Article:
EVE OF DESTRUCTION (1991) (Blu-ray)
Director: Duncan Gibbins
Scream Factory/Shout! Factory

Scream Factory’s EVE OF DESTRUCTION teaches viewers a valuable lesson about how not to talk to a lady… android, that is.

Dr. Eve Simmons (Renée Soutendijk, THE FOURTH MAN) has been working on a highly secretive government-sponsored robotics program and has seemingly perfected the technology with Eve VIII (also Soutendijk) modeled after her not only in physical likeness but also on her thoughts and memories. While Eve is spending some time off with her son Timmy (Ross Malinger, KINDERGARTEN COP), her deadline-minded associates take Eve VIII on an unscheduled field-training scenario in the Bay Area, monitoring her movements and interaction in the city. Things go very wrong, however, when Eve is shot during a bank robbery and her circuitry is damaged; causing her to go into “battlefield mode” in which she reacts with deadly force to anyone she perceives as a threat to her. Although her creators have lost radio contact with her, they can track her movements by a credit card issued to her as part of the field test, and what they’ve learned so far is that she’s bought several wholesale guns and rounds of bullets and has rented a car. Reluctantly pulled in from an African hostage crisis, counterterrorism expert Jim McQuade (Gregory Hines, WHITE NIGHTS) is paired with Eve to find and stop her creation before she goes into the even direr “nuclear mode” which renders her capable of decimating a radius of twenty city blocks. As they follow a trail of destruction – pretty much any guy who calls Eve VIII a bitch (“Please don’t call me that. I’m very sensitive.”) – McQuade realizes that Eve VIII seems to be acting on her creator’s memories and fantasies, and Eve must delve into her own repressed traumatic past to determine what Eve VIII’s endgame is.

Although released in 1991, EVE OF DESTRUCTION has the look and feel of a mid-1980s film due in large part to Philippe Sarde’s (GHOST STORY) score – performed by the London Symphony Orchestra and The Limehouse Synthesizer & Electronic Percussion Group – and Alan Hume’s (LIFEFORCE) photography which is attractive but quite the antithesis of the 1980s/1990s sci-fi noir style. Story wise, it also feels like the product of an earlier era as a theatrical feature up against stuff like TOTAL RECALL and TERMINATOR 2. The film probably would have been more entertaining had it been directed by Paul Verhoeven who had previously directed Soutendijk in SPETTERS as well as his BASIC INSTINCT-precursor THE FOURTH MAN (1984). Verhoeven, who was at the time embarking on BASIC INSTINCT could have fully exploited the perverse possibilities the scenario had to offer (the meeting sequence in which Hines and other government officials get a simulated view of Eve VIII’s “insides” could have been a precursor to the interrogation sequence of the Verhoeven film, while the necessity of McQuade probing Eve’s memories and repressed fantasies could have created some actual tension.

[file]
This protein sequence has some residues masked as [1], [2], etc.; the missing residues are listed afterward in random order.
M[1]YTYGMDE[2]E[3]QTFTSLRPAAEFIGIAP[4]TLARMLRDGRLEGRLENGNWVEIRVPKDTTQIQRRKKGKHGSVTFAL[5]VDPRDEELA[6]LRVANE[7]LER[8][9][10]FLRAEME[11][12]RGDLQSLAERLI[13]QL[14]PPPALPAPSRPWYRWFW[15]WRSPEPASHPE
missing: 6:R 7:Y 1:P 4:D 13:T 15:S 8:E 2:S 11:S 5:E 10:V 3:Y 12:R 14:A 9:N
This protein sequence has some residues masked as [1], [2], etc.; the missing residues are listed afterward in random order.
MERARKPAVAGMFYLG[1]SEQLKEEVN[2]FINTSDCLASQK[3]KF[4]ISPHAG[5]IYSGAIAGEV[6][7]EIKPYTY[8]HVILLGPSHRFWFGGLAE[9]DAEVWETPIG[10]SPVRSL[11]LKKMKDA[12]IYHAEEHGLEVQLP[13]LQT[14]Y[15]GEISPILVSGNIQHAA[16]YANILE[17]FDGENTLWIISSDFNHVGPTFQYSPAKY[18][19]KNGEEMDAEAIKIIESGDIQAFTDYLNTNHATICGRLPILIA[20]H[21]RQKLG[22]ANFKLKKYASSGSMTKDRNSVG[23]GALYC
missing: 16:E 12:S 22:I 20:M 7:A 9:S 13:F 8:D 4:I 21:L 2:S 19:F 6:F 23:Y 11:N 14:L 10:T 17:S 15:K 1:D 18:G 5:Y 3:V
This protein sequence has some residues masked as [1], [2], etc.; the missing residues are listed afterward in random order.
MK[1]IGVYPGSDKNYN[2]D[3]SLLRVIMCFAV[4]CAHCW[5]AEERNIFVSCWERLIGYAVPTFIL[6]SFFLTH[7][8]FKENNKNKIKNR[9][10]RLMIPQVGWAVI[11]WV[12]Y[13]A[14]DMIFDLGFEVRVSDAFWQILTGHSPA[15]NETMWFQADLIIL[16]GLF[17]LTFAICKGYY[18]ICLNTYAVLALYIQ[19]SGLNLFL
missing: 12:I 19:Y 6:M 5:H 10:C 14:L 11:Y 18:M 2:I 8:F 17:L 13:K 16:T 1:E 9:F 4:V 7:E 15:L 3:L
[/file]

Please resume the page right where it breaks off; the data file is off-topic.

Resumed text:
What we get instead with writer Yale Udoff (Nicolas Roeg’s BAD TIMING) and co-writer/director Duncan Gibbins – who tragically died in the 1993 wildfires in Southern California – is a TERMINATOR-esque chase thriller stripped almost to its barest elements. From an opening teaser that gets its point across without being particularly exciting to slapdash staging of the bank robbery, the film rushes to get to Eve VIII’s rampage and what is ultimately the pursuit of an android with daddy issues. This allows for a series of set pieces in which Soutendijk displays some skin and maims and kills various thugs, roughnecks, and yuppies while making her way to the source of her creator’s issues culminating in a ludicrously short cameo by INVASION OF THE BODY SNATCHERS’ Kevin McCarthy (a Jeff McCarthy plays his character in flashbacks, but they seem to be unrelated); alas, this is nowhere near as entertaining or exploitative as the Indonesian LADY TERMINATOR (1989). Soutendijk turns in a good performance beyond the mere exoticness of her looks and accent while Hines does a lot of barnstorming; and Kurt Fuller (GHOSTBUSTERS II) does his slimy bureaucrat act, here proposing some diversionary blame (“whoever’s at the top of your shitlist”) when Eve VIII’s rampage gets the attention of the press. Stuntman George P. Wilbur (HALLOWEEN 4 and 5’s Michael Myers) plays one of McQuade’s trained troopers. R. Christopher Biggs (THE UNNAMABLE) provides some grisly effects (mostly the damage inflicted on the purely cosmetic skin and organ system of Eve VIII) but there are few visual effects with a greater emphasis on pyrotechnic effects and gunplay. EVE OF DESTRUCTION ends up being fun but is ultimately brainless action film rather than science fiction.

Although a widescreen version of EVE OF DESTRUCTION has been available on DVD in a couple PAL territories through MGM, their domestic release was a barebones fullscreen transfer. Scream Factory’s single-layer 1080p24 MPEG-4 AVC-encoded 1.85:1 transfer opens with a Nelson Entertainment logo and features a beautifully sharp and colorful transfer. The Dolby Stereo track is effectively rendered in a DTS-HD Master Audio 2.0 track, but there are no subtitle options as there were on the DVD (and usually on Scream Factory’s special editions). The sole extra is the film’s theatrical trailer (1:58), although the cover is reversible. (Eric Cotenas)